With more than 1 billion sold worldwide since their inception in the 2000s, tablets are on a roll. These hybrid formats, halfway between a simple smartphone and a desktop computer, have found their targets. Worldwide, the tablet has nearly 840 million users, 30 million of whom are French. Admittedly, these figures pale in comparison with the 5 billion or so smartphone users in the world. But the fact remains that the tablet remains a tool of choice for its users.
While it is of course possible to use them offline, traditionally for word processing, drawing or design-related tasks (with their stylus in particular), tablets make sense when connected to the internet. Thus, signing electronically gives the user-friendly experience of signing on a PC, while being able to do so anywhere and at any time. However, beware! The term tablet can refer to many a thing.
If you have ever received parcels at home, or signed preliminary sales agreements at your estate agent's, you have already had to deal with these famous signature pads. They are mostly used by the postal services to confirm receipt of a letter or even a parcel. These tablets brilliantly mimic the uses of a handwritten signature on paper and are, in experience, very close to the traditional uses of paper: a stylus in place of a pen, a scribble at the bottom of the page, and then it's signed.
You close your door, the postman or postwoman has the signature of the receiver, irrefutable and precious proof that the parcel has been received by the right person. It's in the bag, end of article, let's wrap it up, guys!
The first thing that needs to be made clear is that a signature on a tablet is not an electronic signature in the eyes of the law and therefore has no legal value. "Why not?" you might ask. Well, a signature on a tablet may not be directly linked to its signatory. There is no link established between the person who signed and the signature.
If we go back to our previous example (of the letter or parcel received by hand): the signature you put on the postman's tray is quite questionable in the eyes of the law, since anyone could have signed for you. Therefore, the identity of the person signing is not clearly established.
By the way, am I the only one who scilbbles on the postman's pad to certify that the parcel has been received? Well, this infamous scribble on the tablet can hardly be traced back to me. This is why a signature on a tablet is not equivalent to an electronic signature, and is therefore entirely open to legal challenge.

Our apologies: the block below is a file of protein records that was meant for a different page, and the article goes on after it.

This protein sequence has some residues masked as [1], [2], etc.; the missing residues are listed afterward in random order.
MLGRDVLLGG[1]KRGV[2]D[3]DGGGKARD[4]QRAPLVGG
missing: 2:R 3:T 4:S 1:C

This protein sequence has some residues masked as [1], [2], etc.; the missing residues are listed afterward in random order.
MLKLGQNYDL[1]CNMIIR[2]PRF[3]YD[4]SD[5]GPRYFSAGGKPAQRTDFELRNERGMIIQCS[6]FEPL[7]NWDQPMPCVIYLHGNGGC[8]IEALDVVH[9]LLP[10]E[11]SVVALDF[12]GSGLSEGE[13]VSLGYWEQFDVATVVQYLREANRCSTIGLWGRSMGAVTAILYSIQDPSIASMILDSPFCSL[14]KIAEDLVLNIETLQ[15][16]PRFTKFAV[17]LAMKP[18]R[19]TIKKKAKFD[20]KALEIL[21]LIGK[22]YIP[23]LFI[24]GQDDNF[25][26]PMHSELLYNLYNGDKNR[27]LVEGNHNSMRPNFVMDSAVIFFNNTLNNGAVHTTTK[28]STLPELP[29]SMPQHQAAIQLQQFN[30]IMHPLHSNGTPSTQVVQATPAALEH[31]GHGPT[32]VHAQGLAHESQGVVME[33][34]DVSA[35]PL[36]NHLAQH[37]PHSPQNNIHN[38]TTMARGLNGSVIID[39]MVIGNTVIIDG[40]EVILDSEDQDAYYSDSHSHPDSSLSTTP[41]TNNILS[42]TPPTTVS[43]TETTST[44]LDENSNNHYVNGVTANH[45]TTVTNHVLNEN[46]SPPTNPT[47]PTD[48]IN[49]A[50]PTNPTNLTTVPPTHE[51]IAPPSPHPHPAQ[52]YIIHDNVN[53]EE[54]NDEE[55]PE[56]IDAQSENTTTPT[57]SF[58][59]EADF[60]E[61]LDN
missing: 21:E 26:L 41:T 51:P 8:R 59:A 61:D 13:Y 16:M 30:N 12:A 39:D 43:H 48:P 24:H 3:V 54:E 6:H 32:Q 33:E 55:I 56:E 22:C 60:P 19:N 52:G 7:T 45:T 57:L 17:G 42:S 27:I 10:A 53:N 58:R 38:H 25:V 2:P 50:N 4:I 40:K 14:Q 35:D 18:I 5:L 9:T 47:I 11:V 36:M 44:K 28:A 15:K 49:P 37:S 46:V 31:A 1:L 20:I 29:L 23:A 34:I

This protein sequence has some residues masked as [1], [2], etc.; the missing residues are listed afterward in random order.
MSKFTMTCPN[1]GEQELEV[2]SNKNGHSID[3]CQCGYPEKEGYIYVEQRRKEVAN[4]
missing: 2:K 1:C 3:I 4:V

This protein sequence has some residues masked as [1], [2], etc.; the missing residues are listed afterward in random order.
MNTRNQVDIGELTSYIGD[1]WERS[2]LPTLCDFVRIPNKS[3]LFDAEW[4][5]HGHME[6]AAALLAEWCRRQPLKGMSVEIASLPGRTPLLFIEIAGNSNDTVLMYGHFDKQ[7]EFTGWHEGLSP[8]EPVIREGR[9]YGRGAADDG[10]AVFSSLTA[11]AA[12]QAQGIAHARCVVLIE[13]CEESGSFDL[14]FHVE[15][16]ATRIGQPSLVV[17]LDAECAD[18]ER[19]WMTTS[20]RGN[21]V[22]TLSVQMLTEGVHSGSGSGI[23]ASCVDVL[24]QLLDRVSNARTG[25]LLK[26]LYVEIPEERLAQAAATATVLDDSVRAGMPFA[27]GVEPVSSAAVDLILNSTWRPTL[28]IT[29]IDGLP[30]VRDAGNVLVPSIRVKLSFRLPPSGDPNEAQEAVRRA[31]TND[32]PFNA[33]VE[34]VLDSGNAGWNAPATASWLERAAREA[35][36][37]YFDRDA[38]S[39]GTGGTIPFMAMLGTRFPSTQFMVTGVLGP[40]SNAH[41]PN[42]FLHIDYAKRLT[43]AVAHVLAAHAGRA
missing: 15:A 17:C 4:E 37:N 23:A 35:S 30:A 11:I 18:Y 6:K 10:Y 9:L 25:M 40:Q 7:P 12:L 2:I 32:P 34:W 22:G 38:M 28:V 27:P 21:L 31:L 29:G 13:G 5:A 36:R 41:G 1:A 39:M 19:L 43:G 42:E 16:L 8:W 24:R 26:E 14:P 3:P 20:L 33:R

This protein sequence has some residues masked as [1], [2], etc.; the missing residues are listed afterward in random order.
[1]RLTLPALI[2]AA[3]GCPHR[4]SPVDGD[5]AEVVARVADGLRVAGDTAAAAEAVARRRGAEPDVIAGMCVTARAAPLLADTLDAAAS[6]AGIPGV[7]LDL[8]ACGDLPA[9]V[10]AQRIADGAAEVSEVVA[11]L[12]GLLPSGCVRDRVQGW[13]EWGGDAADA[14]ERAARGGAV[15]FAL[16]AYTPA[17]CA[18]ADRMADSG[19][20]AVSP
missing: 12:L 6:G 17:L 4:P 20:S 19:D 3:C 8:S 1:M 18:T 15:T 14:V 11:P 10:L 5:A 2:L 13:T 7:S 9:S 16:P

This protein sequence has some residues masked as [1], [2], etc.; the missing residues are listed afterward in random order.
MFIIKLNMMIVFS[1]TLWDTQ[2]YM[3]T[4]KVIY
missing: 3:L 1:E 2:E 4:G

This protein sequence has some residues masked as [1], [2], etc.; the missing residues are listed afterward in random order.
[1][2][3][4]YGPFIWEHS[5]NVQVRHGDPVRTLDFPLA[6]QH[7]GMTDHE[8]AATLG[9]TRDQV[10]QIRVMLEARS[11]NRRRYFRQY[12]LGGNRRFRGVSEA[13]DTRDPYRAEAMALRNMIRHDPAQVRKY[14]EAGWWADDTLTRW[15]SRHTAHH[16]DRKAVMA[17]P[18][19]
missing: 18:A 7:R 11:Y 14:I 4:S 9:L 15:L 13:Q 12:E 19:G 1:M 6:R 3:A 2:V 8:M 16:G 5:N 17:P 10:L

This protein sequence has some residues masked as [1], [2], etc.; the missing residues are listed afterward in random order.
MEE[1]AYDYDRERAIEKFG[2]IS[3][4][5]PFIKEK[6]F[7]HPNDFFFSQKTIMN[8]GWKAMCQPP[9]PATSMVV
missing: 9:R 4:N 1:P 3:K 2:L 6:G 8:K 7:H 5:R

Basically, a signature on a tablet is roughly equivalent to signing with your trackpad on a Mac. It's easy, but it has no legal value.
Of course, in practical terms, it is difficult to imagine that someone outside our circle of family and friends could be in our home at the same time as a letter or parcel is being delivered, but the possibility that this could happen is not zero and therefore deserves to be covered by the law.
Tablet and electronic signature
Electronic signature on tablets is a real advantage for all parties involved in signing official documents. For businesses, signing electronically on tablets speeds up the signing of contracts and makes them more secure.
For companies, electronic signature is a competitive advantage of choice, as it allows you to sign all your documents electronically very quickly on a tablet, from anywhere and at any time!
Signing on a tablet at the notary's office
Some of our readers have certainly already gone to the notary's office to sign preliminary sales agreements, or sales or purchase contracts. Some of them offer to sign on a signature pad that is quite identical to the one you might have at home, for example. In the light of what you have certainly read in the preceding paragraphs, you can strike me with the coup de grâce: "what difference can there be between the tablet that I sign in exchange for a parcel and the one at a notary's office?" Good question and thank you for asking it.
One of the differences is simply that the notary is a professional who can verify your identity, unlike an ordinary delivery person. Once all the signatories have signed the compromis de vente, the notary also signs it, thereby making the document an authentic deed.
Unlike a simple signature on a tablet, the signing procedure at the notary's office is secure, completely legal and legally valid.
Signing electronically on a tablet thanks to Yousign
Electronic signature on a tablet can be done on any type of home tablet.
The DNA of the electronic signature is that it can be done securely from any type of device, whenever you want, wherever you want.
For Yousign, it was therefore essential to make the signature on tablet as user-friendly and ergonomic as possible, while maintaining the very high level of security of our web application on tablet.
Thanks to Yousign, you can very easily sign and have signed all your contractual documents from your tablet!
It is therefore easy, secure and, above all, 100% legal, since electronic signature on a tablet is highly regulated by European eIDAS laws. Signing electronically on a tablet is therefore possible and even highly recommended in order to secure your contracts and contractual exchanges while obtaining the best possible quality of service.
Do not hesitate to reach out to our team!